African American Studies

By Jeanette R. Davidson | Go to book overview

CHAPTER 10
African American Philosophy:
Through the Lens of Struggle

George Yancy

Duquesne University


INTRODUCTION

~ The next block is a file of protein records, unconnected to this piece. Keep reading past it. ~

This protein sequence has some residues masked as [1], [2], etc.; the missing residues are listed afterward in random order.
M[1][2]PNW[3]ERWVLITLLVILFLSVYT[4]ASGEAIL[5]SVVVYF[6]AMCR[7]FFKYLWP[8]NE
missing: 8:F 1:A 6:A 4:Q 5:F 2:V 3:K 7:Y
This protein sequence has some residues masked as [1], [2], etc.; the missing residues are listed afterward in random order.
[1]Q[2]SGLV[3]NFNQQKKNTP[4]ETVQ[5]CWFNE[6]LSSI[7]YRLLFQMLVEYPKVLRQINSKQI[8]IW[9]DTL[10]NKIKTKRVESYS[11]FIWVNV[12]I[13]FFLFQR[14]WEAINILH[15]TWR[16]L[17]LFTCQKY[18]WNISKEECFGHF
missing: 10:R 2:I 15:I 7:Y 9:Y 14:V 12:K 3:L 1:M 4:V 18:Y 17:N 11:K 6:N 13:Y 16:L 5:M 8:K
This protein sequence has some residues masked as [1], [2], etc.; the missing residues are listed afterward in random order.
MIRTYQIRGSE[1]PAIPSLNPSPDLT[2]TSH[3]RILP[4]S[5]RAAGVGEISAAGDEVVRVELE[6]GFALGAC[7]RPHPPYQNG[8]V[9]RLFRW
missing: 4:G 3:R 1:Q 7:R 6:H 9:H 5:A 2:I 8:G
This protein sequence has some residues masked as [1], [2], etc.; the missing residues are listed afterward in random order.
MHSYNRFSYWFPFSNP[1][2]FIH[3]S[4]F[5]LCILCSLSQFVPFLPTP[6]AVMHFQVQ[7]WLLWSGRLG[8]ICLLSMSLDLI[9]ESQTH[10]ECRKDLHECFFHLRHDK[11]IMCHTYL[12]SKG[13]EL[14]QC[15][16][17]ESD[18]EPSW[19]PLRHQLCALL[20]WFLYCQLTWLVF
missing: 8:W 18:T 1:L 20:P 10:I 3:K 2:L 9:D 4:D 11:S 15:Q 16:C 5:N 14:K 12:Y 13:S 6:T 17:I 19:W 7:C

In this chapter, I provide a general characterization of African American philosophy which presupposes the continuous encounter by persons of African descent with the absurd in the form of white racism. While by no means exhaustive, I provide a broadly contextual approach to African American philosophy, emphasizing meta-philosophical themes and assumptions that I take to be salient. I then provide a sketch of a few early African American philosophers who earned their PhDs in the field of philosophy, focusing especially on two of those pioneer figures who have been historically neglected. Thematizing the neglect of early credentialed African American philosophers by those engaged in the project of explicating the meaning, structure, and various historical trajectories of African American philosophy functions as a form of critique. I then conclude, briefly, with African American philosophers’ efforts to create sites that nurture a sense of critical community and self-determination. Such efforts are dialectically linked to ideological and material anti-Black racist contexts out of which African American philosophy struggled and continues to struggle. Lastly, I make no claims to provide the last word on the subject of African American philosophy—as if there were such a thing. My approach to African American philosophy, and the assumptions that inform that approach, as with every hermeneutic framework, both discloses and yet conceals. One always begins an inquiry in medias res. There is no hermeneutic perspective from nowhere. Every perspective (etymologically, “to look”) is a partial, unfinished look, a beckoning for one to look again.

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